In his recent commencement address to the United States Military Academy at West Point, N.Y., the president did, to be sure, speak in ethical tones. After reminding the cadets that the cold war doctrines of containment and deterrence had required moral clarity as essential to victory, he said that our present fight against evil and deluded men demanded new thinking.
Different circumstances require different methods but not different moralities. Moral truth is the same in every culture, in every time and in every place. His appeal to the universal application of ethical standards was echoed in the claim that we wish for others only what we wish for ourselves: safety from violence, the rewards of liberty and the hope for a better life.
Aside from the quarrels that evil men might have with Bush’s own interpretation of violence, liberty and the good life, what is puzzling here is whether the president is willing to have his enemies operate out of the same principles he appeals to, especially the principle of pre-emptive attack.
Our security will require all Americans to be forward looking and resolute, to be ready for pre-emptive action when necessary to defend our liberty and our lives.
Now, substitute Palestinians or Iraqis for Americans in the sentence above and put it in the mouth of Arafat or Saddam Hussein. Do the Palestinians have a right to pre-emptive strikes if they think their liberty has been threatened and their lives rendered expendable? Is it possible that the people of Iraq, according to their best judgments, think their freedom and their very existence are at risk because of the United States?
There has been talk now for months of a country preparing itself to invade another country. Iraq, you might recall, is the threatened country and the United States is the threat. Are we to believe, then, that president Bush has provided the moral justification for Iraq making a pre-emptive strike against us? It seems that the operative policy of Israel is that it can invade any part of Palestine at any time as its response to the horrific suicide bombings. Would a Palestinian, using Bush’s logic, propose pre-emptive strikes against us, Israel’s staunchest support?
Ah, but the evil and deluded men of Sept. 11 and the Palestinian terrorists target civilians, a fact that distinguishes us morally from their iniquity. Well, one might suspect that our enemies do not believe the distinction holds. After all, as Ramzi Yousef, the incarcerated mastermind of the first World Trade Center attack, reminded us, it was America that firebombed the citizens of Tokyo and used nuclear weapons of mass destruction against Hiroshima and Nagasaki.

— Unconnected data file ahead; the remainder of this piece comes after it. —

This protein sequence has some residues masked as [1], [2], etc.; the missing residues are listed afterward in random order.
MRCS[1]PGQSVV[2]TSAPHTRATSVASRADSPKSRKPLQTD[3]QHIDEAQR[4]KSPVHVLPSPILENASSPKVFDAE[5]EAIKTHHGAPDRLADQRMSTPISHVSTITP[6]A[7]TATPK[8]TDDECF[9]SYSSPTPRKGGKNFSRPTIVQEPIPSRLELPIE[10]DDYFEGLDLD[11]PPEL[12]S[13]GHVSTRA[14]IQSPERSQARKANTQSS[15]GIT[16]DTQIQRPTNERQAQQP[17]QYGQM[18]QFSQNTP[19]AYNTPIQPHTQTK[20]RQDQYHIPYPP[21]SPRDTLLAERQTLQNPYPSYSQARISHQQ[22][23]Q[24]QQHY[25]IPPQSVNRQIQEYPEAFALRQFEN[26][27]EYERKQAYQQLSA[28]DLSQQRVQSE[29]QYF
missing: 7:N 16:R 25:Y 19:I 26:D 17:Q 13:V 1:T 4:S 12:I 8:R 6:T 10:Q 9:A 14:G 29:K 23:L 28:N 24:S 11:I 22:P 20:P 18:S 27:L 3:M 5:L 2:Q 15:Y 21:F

We wish for others what we wish for ourselves. Are we then to permit other nations what we have permitted our own?
If we launch a pre-emptive war on Iraq and winwhatever that might meanwhat will we have done? Legitimized pre-emptive strikes, the over-throw of governments and moral exceptionalism for anyone having the means to inflict terror. It is not our infrastructure that has been destroyed by bombings; it is not our homes that have been bulldozed; it is not our land that has been invaded and occupied. And yet we will have done something that we deem outrageous when perpetrated by people who have suffered those very degradations.
We will have Palestinized the world and called it peace.
Let there be no doubt. We are in terrible straits. Paranoia can easily become a way of life when you see two mighty buildings with thousands of occupants dissolve into dust. It must be both heroic and horrific to be a Jew in Israel, where 90 percent of its people expect that they or a family member will be extinguished by a mad bomber. It must be frightening to be a Jew even in Europe, where anti-Semitism surges once again. It must be awful to be a Muslim and be a suspect because of that very fact. And it is distressing, to say the very least, to contemplate a dividing and hardening of the Judeo-Christian world in opposition to the Islamic world. A Hundred Years War would become imaginable again.
And that is why we must try other means than the justification of further violence. In the president’s address to the West Point graduates he himself suggested as much. We have a great opportunity to extend a just peace by replacing poverty, repression and resentment around the world with hope of a better day.
This will not be done, however, if we do not give at least the same amount of vigilance, time and money to the works of peace as we do to the rumors and plans for further war.